Thursday, July 25, 2013

Pipistrellus pipistrellus

 The Nocturnal Paratroopers

There are bats at Le Ripe and there certainly always have been. When we first arrived to survey the semi-ruins of our future home we discovered bats in the cellar, bats in the bedroom and bats in the barn. Yet they are elusive creatures and for five years now, since the renovations, we have not seen many.

However over the last couple of days I have been lucky enough to sight bats again at Le Ripe. The other evening, at dusk but well before dark, I happened to notice a small, dark round shape zipping out of our bat box (more on this below); I focused my gaze on the bat box and was treated to the sight of a second small round shape zipping out after the first. The image this called to mind when I tried to describe it was of two action film paratrooper commandos bombing out of a helicopter, diving down towards their mission, their parachutes (in this case the bats' wings) still furled behind them.* 

The following morning, a second treat. It was about 7.40, the sky was already light, the sun on the horizon. I was standing on a terrace above the house thinking sleepily about my next task when I noticed a bat flapping around the house guttering. Surprised the bat should be out so 'late' and delighted that I might have a chance to watch it return to its home in the bat box, I fixed my gaze on it as it flapped over the roof. 

Suddenly it dived into the guttering and next thing there was a comical shuffling and scratching as it made its way along the length of the semicircular copper tube (some 10-12 metres), presumably pulling itself on its winged elbows and little hind feet (how else could it have moved?!). The shuffling continued to the end of the guttering and then turned around and moved back. I have heard many a lizard scuttling in the guttering and even perhaps heard the slither of snakes, but I had never imagined bats crawling there!

guttering or bat food trough
The bat emerged again to fly about but now I could see that the guttering was evidently a very attractive and profitable food trough. The little bat, perhaps dazzled by the increasing daylight, continued to aim at the guttering, bumping into the edge repeatedly until finally managing to slip inside again, where it resumed its comical-sounding, shuffling progress.

Pipistrellus pipistrellus, Common Pipistrelle

How did we come to have bats living so close to the house again after such a long absence?

Several years ago we heard that the Coop, the local monopolistic supermarket chain, was participating in an admirable initiative to repopulate the Tuscan towns and countryside with bats whose numbers had depleted drastically over the decades. A side-benefit of encouraging bats to colonize near human habitation, much emphasized by the organizers, was the subsequent decimation of the mosquito population. The statistic cited was impressive: each bat will consume 2000 mosquitoes in one night! A tempting idea. On looking into the matter a little more carefully we discover that this figure is arrived at by recording the bats' weight before and after eating, then dividing it by the weight of a mosquito. Yet bats do not consume only mosquitoes. All the same we are fairly confident that since bats arrived in our bat box this year there have been considerably fewer mosquitoes about.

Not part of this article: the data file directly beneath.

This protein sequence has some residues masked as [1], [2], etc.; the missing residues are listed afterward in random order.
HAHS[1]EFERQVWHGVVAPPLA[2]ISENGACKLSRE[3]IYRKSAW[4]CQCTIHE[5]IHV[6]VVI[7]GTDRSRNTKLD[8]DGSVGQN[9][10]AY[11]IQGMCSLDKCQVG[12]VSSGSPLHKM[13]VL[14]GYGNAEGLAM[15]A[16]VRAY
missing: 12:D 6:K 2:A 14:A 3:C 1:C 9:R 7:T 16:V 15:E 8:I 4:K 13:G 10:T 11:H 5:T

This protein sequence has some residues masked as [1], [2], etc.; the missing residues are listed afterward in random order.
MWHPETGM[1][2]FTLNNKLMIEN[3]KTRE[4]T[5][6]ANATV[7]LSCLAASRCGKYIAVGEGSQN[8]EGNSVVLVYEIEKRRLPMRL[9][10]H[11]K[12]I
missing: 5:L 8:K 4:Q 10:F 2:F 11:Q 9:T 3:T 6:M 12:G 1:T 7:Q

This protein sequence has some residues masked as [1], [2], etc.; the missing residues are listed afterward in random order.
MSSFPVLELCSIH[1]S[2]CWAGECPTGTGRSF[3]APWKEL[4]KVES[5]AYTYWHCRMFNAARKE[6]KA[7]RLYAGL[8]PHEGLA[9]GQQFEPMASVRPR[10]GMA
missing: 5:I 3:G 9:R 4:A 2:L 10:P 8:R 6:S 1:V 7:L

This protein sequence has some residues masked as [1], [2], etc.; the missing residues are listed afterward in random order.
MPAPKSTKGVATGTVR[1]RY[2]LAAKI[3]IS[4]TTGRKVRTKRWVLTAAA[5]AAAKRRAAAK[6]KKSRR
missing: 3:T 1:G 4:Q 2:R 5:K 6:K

Apparently the only bats which will colonize the bat boxes are the following:

Kuhl's Pipistrelle, Pipistrellus kuhlii or  pipistrello albolimbato;
Savi's Pipistrelle, Hypsugo savii or pipistrello di Savi; 
Common Pipistrelle, Pipistrellus pipistrellus or pipistrello nano;
Grey Long-Eared Bat, Plecotus austriacus or orecchione grigio.

We can rule out the Grey Long-Eared as it is apparently rather large and our bats are tiny: our bats' bodies alone look about the size of a walnut. The other three are all what is known as vernal bats, which hunt in the evening (the Grey Long-Eared also hunts by day). Having studied the data and characteristics of these three I feel qualified to make a cautious guess that our little bats are of the Pipistrellus pipistrellus variety, mainly because of their tiny size.

There are some amusing anecdotes associated with the advent of the bat box. For our part, we like to say that the bats took a while to arrive in our box because they had to learn English first. The boxes distributed by the Coop are inscribed rather conspicuously with the words BAT BOX.

Apparently when the bat boxes first arrived on the scene, customers of the Coop asked whether the boxes came complete with bats. Others wondered whether the boxes had to be hung up in the bedroom (to catch the mosquitoes lurking there). Misinformation and simple-mindedness aside, the boxes appear to have been a success.

Now we shall help supply researchers with information about our bats, for the good of all. The Specola di Firenze, the zoological section (an extraordinary if at times gruesome collection open to the public) of Florence's Natural History Museum, is the institution promoting this experiment throughout Tuscany.

La Specola, Via Romana 17 Florence
*Subsequently we witnessed at least twenty-two (22!) bats exiting the bat box. Someone quipped that we were witnessing the Bätterdämmerung. More likely the Twilight of the Mosquitoes.

except for the photo of the guttering, none of these photos is mine: thanks go to the internet.


  1. Nice piece on commando bats. We owe thanks to the earnest efforts of the Museo Specola.

  2. Oh, so fortunate to have a properly inhabited bat box! We've had one for years at Three Peaks attach to the 'Thistle Tree' (a great, ancient gum tree); and it's only ever been inhabited by spiders.
    Loved bats 'about the size of a walnut": perfect.


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